Mind and body practices include a great variety of procedures or techniques administered or taught by a trained practitioner or teacher. The amount of research on these approaches varies widely depending on the practice. For example, many studies have been done using acupuncture, yoga, spinal manipulation, and meditation, but there have been fewer studies on some other practices.
TMA is unaware of scientific studies related to the effects of various mind and body practices on myositis specifically, and TMA does not specifically endorse any of these practices. Some TMA members, however, have found one or more of these approaches to be helpful.
Keep in mind that, when trying to decide which complementary approaches to use, most patients find the process to be an ongoing learning experience with lots of trial and error.
- Chiropractic and osteopathic manipulation
- The practices of traditional healers
- Ayurvedic medicine
- Traditional Chinese medicine
Stress reduction and adequate sleep affect more than your mood. Both have been shown to have a significant impact on your physical health, including immune system function. For people who live with myositis, high levels of stress and lack of sleep can cause flares in muscle weakness and pain and in skin symptoms. Limiting stress and getting enough sleep and rest are, therefore, therapeutic. The following approaches can be very beneficial in helping you to control stress levels.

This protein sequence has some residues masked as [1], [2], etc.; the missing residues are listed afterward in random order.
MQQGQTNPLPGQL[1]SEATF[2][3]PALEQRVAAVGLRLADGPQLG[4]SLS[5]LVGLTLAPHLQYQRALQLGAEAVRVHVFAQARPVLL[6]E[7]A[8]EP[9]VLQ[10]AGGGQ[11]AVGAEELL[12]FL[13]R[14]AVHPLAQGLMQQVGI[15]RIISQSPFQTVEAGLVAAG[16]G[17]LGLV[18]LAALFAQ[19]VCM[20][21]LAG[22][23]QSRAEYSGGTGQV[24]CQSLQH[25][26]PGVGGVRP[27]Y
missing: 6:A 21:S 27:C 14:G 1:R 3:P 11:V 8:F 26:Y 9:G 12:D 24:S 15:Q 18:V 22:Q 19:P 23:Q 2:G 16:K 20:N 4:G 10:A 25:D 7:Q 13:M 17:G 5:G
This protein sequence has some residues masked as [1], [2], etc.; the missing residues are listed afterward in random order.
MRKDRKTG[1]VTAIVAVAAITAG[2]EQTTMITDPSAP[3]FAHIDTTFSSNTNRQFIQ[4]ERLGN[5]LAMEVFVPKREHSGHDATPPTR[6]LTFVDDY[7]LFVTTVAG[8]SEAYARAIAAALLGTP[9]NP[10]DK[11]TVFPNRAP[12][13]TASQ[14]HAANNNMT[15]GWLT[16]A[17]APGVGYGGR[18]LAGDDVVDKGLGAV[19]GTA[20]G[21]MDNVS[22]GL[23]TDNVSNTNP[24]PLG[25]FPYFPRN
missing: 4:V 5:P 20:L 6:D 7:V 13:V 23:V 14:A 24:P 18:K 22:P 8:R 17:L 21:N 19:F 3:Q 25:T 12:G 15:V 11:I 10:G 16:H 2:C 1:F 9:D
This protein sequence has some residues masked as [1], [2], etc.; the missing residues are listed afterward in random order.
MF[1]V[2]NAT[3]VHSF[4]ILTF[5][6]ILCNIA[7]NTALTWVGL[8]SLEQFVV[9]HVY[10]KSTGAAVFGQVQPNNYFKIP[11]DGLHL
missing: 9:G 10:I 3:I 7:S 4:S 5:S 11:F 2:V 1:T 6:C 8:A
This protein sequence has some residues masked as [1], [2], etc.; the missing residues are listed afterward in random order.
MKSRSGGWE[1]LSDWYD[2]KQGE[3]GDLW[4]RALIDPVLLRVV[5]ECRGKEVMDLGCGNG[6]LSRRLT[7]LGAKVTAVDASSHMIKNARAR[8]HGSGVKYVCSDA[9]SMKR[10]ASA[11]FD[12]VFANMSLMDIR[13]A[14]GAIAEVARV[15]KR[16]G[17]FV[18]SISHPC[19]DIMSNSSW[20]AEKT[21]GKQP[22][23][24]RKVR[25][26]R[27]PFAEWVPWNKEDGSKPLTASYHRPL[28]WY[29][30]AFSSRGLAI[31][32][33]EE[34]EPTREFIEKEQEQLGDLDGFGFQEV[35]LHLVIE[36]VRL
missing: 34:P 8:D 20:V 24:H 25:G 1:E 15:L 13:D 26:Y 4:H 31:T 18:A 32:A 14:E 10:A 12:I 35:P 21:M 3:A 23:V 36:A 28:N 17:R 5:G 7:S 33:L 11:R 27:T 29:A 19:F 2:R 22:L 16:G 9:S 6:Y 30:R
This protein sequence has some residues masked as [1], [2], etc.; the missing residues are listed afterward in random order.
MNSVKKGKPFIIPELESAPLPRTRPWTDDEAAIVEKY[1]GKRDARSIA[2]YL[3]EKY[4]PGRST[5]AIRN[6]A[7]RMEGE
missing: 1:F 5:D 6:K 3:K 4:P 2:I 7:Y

- Massage therapy
- Relaxation techniques, such as breathing exercises, guided imagery, and progressive muscle relaxation
- Tai chi and qi gong
- Healing touch and reiki
- Being in nature
A good night’s sleep may be especially challenging for those on prednisone. In addition to the stress-reduction suggestions above, the following are some good sleep hygiene practices that may be helpful.
- Avoid media stimulation an hour before bedtime, including television, computer work or games, and electronic books.
- Avoid caffeine after lunchtime, including coffee, caffeinated teas, and chocolate.
- Create a regular bedtime routine, including regular sleep hours.
- Play soothing music or hypnotic recordings to help you fall asleep.
- Have some background white noise in the bedroom.
- Using antihistamines, melatonin, or tryptophan occasionally may be helpful.
- Drink calming herbal teas or warm milk before bedtime.
Laughter yoga – A presentation by Sheralee Beebe at the TMA Annual Patient Conference.
Integrative healthcare and myositis: Connecting the line between East and West – A presentation by Dr. Todd Gegerson at the TMA Annual Patient Conference